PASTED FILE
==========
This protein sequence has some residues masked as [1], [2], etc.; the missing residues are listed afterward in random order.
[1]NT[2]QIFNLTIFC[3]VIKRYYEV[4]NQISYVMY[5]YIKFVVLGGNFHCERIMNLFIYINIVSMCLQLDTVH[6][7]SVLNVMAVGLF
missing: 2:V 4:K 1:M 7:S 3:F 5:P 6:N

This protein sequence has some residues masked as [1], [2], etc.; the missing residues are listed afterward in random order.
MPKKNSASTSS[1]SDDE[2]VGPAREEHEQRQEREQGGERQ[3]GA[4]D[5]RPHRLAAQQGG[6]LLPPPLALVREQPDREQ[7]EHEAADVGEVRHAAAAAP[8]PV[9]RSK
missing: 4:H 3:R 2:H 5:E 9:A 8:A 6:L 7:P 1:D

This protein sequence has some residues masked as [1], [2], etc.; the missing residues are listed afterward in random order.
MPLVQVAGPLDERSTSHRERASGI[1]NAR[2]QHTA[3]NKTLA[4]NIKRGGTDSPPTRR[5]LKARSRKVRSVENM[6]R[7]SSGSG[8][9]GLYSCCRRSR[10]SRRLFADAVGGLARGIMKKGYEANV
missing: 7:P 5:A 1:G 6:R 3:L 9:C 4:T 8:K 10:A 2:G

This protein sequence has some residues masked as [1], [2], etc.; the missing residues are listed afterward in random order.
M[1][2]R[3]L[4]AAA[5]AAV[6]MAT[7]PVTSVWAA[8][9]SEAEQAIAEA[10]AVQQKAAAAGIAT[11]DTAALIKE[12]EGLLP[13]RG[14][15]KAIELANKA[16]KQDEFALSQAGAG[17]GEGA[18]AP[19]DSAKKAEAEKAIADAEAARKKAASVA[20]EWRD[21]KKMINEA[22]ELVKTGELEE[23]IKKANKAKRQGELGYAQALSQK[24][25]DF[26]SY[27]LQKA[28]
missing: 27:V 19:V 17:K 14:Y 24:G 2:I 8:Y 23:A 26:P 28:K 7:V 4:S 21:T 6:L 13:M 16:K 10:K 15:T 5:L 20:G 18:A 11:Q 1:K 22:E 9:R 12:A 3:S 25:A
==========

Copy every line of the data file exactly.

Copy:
This protein sequence has some residues masked as [1], [2], etc.; the missing residues are listed afterward in random order.
[1]NT[2]QIFNLTIFC[3]VIKRYYEV[4]NQISYVMY[5]YIKFVVLGGNFHCERIMNLFIYINIVSMCLQLDTVH[6][7]SVLNVMAVGLF
missing: 2:V 4:K 1:M 7:S 3:F 5:P 6:N

This protein sequence has some residues masked as [1], [2], etc.; the missing residues are listed afterward in random order.
MPKKNSASTSS[1]SDDE[2]VGPAREEHEQRQEREQGGERQ[3]GA[4]D[5]RPHRLAAQQGG[6]LLPPPLALVREQPDREQ[7]EHEAADVGEVRHAAAAAP[8]PV[9]RSK
missing: 4:H 3:R 2:H 5:E 9:A 8:A 6:L 7:P 1:D

This protein sequence has some residues masked as [1], [2], etc.; the missing residues are listed afterward in random order.
MPLVQVAGPLDERSTSHRERASGI[1]NAR[2]QHTA[3]NKTLA[4]NIKRGGTDSPPTRR[5]LKARSRKVRSVENM[6]R[7]SSGSG[8][9]GLYSCCRRSR[10]SRRLFADAVGGLARGIMKKGYEANV
missing: 7:P 5:A 1:G 6:R 3:L 9:C 4:T 8:K 10:A 2:G

This protein sequence has some residues masked as [1], [2], etc.; the missing residues are listed afterward in random order.
M[1][2]R[3]L[4]AAA[5]AAV[6]MAT[7]PVTSVWAA[8][9]SEAEQAIAEA[10]AVQQKAAAAGIAT[11]DTAALIKE[12]EGLLP[13]RG[14][15]KAIELANKA[16]KQDEFALSQAGAG[17]GEGA[18]AP[19]DSAKKAEAEKAIADAEAARKKAASVA[20]EWRD[21]KKMINEA[22]ELVKTGELEE[23]IKKANKAKRQGELGYAQALSQK[24][25]DF[26]SY[27]LQKA[28]
missing: 27:V 19:V 17:K 14:Y 24:G 2:I 8:Y 23:A 26:P 28:K 7:V 4:S 21:T 6:L 13:M 16:K 10:K 15:T 5:L 20:G 18:A 11:Q 1:K 22:E 9:R 12:A 3:S 25:A